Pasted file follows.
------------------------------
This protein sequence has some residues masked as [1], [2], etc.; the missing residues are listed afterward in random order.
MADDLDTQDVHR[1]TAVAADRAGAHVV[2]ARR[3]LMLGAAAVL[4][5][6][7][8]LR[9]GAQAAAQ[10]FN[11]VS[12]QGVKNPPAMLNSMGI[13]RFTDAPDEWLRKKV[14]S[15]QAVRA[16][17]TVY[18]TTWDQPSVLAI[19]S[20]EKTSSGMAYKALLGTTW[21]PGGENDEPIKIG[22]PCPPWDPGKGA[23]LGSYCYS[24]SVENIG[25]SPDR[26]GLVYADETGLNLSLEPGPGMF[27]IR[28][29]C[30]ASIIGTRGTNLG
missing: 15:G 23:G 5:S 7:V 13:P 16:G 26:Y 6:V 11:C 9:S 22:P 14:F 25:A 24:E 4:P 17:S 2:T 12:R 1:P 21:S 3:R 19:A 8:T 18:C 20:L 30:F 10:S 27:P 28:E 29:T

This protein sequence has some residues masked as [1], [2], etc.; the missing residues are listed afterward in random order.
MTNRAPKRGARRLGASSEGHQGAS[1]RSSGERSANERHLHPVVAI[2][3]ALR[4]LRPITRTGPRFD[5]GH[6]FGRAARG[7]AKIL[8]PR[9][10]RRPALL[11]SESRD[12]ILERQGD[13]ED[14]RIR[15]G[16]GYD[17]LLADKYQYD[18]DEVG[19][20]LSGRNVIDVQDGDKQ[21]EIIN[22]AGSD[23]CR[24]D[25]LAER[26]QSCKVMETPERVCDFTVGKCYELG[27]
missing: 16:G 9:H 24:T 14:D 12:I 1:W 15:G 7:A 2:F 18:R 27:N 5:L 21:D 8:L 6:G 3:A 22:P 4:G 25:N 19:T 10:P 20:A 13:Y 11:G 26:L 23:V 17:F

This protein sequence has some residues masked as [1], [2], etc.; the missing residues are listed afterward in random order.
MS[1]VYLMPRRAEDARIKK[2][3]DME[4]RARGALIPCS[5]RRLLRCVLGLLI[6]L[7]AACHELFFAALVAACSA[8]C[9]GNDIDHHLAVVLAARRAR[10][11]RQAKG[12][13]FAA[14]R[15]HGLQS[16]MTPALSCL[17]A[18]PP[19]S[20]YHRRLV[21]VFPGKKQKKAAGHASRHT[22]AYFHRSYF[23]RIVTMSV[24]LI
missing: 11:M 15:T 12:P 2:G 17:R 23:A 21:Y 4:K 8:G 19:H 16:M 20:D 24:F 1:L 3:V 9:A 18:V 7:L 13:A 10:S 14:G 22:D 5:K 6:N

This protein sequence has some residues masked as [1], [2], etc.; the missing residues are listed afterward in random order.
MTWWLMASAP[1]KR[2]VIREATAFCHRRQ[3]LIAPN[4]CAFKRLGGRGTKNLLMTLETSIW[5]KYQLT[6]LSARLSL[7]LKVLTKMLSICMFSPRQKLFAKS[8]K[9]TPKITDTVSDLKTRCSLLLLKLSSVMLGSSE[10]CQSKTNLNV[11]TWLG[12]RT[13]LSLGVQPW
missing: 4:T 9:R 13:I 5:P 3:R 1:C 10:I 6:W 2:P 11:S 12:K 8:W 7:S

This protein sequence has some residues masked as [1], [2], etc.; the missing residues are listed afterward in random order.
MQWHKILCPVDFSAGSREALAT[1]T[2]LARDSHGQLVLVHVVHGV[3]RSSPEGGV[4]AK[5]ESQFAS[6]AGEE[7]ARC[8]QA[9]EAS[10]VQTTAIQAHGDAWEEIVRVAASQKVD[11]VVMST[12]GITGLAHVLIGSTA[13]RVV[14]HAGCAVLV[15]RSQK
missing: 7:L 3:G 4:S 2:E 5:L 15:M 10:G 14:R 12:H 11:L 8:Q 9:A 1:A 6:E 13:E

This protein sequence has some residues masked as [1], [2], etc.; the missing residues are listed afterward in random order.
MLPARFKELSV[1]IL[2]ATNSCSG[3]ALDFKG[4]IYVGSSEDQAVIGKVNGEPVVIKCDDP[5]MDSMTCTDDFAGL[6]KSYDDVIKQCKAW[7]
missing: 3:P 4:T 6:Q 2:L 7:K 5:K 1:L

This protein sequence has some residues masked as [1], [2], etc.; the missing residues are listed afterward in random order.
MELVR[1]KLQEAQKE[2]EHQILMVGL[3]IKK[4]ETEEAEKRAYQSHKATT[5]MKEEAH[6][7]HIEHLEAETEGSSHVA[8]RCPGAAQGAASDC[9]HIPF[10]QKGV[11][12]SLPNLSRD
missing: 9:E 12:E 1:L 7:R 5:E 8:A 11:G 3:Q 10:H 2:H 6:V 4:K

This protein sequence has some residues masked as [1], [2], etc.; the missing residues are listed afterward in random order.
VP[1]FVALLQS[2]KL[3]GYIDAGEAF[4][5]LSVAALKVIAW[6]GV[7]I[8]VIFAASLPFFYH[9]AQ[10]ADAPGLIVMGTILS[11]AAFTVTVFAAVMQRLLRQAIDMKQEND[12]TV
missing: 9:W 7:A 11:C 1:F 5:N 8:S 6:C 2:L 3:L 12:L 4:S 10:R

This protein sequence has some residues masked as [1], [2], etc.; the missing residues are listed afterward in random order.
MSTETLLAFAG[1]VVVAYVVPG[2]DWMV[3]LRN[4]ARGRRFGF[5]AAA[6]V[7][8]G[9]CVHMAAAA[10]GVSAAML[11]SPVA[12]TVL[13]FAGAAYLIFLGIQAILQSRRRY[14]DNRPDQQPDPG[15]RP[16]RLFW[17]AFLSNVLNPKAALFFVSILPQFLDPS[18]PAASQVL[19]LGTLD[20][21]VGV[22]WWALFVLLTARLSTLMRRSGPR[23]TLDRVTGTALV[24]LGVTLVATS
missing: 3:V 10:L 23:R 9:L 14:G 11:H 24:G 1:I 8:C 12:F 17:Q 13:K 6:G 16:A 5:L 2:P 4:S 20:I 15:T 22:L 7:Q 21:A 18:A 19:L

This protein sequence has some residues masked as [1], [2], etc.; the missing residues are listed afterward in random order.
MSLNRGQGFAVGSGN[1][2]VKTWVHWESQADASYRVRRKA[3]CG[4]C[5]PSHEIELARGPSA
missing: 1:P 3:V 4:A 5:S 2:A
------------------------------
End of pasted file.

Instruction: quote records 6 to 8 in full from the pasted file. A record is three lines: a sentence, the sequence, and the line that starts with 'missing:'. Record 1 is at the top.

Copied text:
This protein sequence has some residues masked as [1], [2], etc.; the missing residues are listed afterward in random order.
MLPARFKELSV[1]IL[2]ATNSCSG[3]ALDFKG[4]IYVGSSEDQAVIGKVNGEPVVIKCDDP[5]MDSMTCTDDFAGL[6]KSYDDVIKQCKAW[7]
missing: 3:P 4:T 6:Q 2:L 7:K 5:K 1:L

This protein sequence has some residues masked as [1], [2], etc.; the missing residues are listed afterward in random order.
MELVR[1]KLQEAQKE[2]EHQILMVGL[3]IKK[4]ETEEAEKRAYQSHKATT[5]MKEEAH[6][7]HIEHLEAETEGSSHVA[8]RCPGAAQGAASDC[9]HIPF[10]QKGV[11][12]SLPNLSRD
missing: 9:E 12:E 1:L 7:R 5:E 8:A 11:G 3:Q 10:H 2:H 6:V 4:K

This protein sequence has some residues masked as [1], [2], etc.; the missing residues are listed afterward in random order.
VP[1]FVALLQS[2]KL[3]GYIDAGEAF[4][5]LSVAALKVIAW[6]GV[7]I[8]VIFAASLPFFYH[9]AQ[10]ADAPGLIVMGTILS[11]AAFTVTVFAAVMQRLLRQAIDMKQEND[12]TV
missing: 9:W 7:A 11:C 1:F 5:N 8:S 6:C 2:L 3:L 12:L 4:S 10:R